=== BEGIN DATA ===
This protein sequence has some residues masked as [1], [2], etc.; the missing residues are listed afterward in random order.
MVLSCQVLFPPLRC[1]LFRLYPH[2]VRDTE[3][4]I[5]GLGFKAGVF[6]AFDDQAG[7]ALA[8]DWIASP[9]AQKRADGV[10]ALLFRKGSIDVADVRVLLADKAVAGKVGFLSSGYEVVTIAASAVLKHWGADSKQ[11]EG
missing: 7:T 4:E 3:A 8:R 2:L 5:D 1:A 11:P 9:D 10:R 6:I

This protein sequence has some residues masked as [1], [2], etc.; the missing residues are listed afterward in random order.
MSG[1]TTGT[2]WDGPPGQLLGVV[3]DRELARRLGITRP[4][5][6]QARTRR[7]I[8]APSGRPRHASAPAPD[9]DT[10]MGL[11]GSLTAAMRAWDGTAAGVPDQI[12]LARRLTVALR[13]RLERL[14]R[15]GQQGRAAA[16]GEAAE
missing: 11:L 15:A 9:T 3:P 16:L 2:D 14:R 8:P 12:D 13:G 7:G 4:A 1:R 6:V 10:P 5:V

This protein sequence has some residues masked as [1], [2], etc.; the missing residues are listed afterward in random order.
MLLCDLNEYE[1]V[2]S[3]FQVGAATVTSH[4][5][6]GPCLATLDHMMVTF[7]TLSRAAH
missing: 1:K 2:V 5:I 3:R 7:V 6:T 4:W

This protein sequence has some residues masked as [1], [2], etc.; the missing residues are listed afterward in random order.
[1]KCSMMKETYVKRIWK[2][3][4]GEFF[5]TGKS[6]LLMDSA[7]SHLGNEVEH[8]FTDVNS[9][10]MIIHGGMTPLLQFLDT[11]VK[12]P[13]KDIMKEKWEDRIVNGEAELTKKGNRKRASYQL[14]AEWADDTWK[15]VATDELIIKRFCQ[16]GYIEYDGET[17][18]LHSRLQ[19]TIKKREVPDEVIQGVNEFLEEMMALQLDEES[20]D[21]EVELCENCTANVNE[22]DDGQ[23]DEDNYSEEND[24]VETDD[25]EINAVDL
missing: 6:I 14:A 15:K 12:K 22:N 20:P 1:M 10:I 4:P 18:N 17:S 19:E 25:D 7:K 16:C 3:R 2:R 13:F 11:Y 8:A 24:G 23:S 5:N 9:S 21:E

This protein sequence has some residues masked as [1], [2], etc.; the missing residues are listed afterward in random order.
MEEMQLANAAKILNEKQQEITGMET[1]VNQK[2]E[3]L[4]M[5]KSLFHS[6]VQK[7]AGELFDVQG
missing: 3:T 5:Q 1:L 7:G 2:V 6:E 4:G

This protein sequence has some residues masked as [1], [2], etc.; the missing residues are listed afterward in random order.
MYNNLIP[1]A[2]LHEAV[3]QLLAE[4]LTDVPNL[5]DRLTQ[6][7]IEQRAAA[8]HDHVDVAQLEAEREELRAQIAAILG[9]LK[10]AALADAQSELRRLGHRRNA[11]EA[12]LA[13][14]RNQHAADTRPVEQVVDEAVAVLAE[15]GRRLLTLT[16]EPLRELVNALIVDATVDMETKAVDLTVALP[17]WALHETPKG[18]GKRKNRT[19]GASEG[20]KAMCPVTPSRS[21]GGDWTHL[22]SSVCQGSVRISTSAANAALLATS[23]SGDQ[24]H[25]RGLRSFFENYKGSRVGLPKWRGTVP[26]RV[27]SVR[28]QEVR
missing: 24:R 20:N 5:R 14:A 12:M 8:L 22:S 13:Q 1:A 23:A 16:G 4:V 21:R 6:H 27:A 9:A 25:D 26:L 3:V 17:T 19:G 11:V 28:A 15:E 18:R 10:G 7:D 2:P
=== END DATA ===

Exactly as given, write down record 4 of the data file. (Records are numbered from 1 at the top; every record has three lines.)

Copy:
This protein sequence has some residues masked as [1], [2], etc.; the missing residues are listed afterward in random order.
[1]KCSMMKETYVKRIWK[2][3][4]GEFF[5]TGKS[6]LLMDSA[7]SHLGNEVEH[8]FTDVNS[9][10]MIIHGGMTPLLQFLDT[11]VK[12]P[13]KDIMKEKWEDRIVNGEAELTKKGNRKRASYQL[14]AEWADDTWK[15]VATDELIIKRFCQ[16]GYIEYDGET[17][18]LHSRLQ[19]TIKKREVPDEVIQGVNEFLEEMMALQLDEES[20]D[21]EVELCENCTANVNE[22]DDGQ[23]DEDNYSEEND[24]VETDD[25]EINAVDL
missing: 6:I 14:A 15:K 12:K 22:N 20:P 1:M 10:I 4:P 18:N 17:S 19:E 25:D 7:K 16:C 3:R 2:R 13:F 11:Y 8:A 24:G 23:S 5:N 9:S 21:E